Employees who are eligible to receive workers’ compensation benefits, are generally prohibited from suing an employer for additional damages, except in cases of intentional injury or gross negligence. However, in many cases a third-party, such as an equipment manufacturer, can be found partially liable and may be sued for additional damages. Seeking a law firm with extensive experience in personal injury litigation, workers’ compensation, and Social Security Disability Insurance, can best identify and pursue all of the benefits to which your are entitled. In some cases, it may be necessary to establish a trust, so that any personal injury settlement is not counted toward your eligibility for government assistance programs, including Social Security Income (SSI).

Our work injury lawyers work closely with our team of Social Security Disability Insurance professionals to ensure our clients receive seamless access to federal disability benefits in the wake of a serious work injury. Under certain circumstances, victims of amputation injuries may automatically qualify for SSDI benefits:

  • Amputation of one or both feet above the ankle.
  • Amputation of both hands.
  • Amputation of one hand and one leg at or above the ankle.
  • Amputation of one leg at the hip (hip disarticulation).

In addition to SSDI, those who qualify with a presumptive disability may also be qualified for Social Security Income, which provides additional benefits, including Medicaid, to the low-income disabled.

For other amputation injuries, the Social Security Administration will access your “residual functioning capacity.” Your RFC will take into account functionality with prosthetic assistance, as well as your ability to work at sedentary activities. This is where having an experienced SSDI lawyer in Boston can be critical, as applicants can still be disqualified, despite an amputation injury, if the Social Security Administration determines you can perform any available job, not just a job in your career field or the work you did previously.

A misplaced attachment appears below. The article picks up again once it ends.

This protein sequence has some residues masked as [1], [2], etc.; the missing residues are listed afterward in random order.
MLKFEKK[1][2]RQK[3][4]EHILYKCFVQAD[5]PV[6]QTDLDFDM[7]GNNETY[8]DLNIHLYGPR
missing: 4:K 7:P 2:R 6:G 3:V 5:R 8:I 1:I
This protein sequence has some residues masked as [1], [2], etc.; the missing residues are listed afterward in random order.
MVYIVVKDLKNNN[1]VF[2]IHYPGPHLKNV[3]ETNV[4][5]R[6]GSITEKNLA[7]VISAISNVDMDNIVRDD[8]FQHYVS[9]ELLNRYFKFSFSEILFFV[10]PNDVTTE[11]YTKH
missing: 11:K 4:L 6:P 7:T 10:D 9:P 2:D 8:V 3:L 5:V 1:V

The Occupation Safety and Health Administration warns machines in motion create the highest risk for amputation injuries, including rotating flywheels, gears and couplings; reciprocating parts that move back and forth or up and down; and transversing parts that move along a continuum. Safe-guards are routinely built into machinery to protect operators from moving parts, although they are often removed or altered by companies to increase efficiencies.

A number of OSHA regulations aim to reduce the risk of amputation injuries, including:

  • 29 CFR Part 1910 Subparts O and P cover machinery and machine guarding.
  • 29 CFR 1926 Subpart I covers hand tools and powered tools.
  • 29 CFR Part 1928 Subpart D covers agricultural equipment.
  • 29 CFR Part 1915 Subparts C, H, and J; 29 CFR Part 1917 Subparts B, C, and G; and 29 CFR Part 1918 Subparts F, G, and H cover maritime operations.

OSHA also publishes a comprehensive outline of machine-guarding standards.

An amputation injury is life-altering. However, comprehensive recovery options are available, including world-class improvements in prosthetics developed over the last 20 years for military veteran amputees. Seeking qualified legal help at the outset of injury can put you and your family in the best position to make a complete financial and physical recovery. At the Law Offices of Jeffrey S. Glassman, we are dedicated to throughly investigating the causes of your accident and pursing all of the damages to which you are entitled under the law.

If you or someone you love has been injured a Boston work accident, call for a free and confidential appointment at 1-888-367-2900.

More Resources

Industrial Amputation Injuries, Occupation Safety and Health Administration.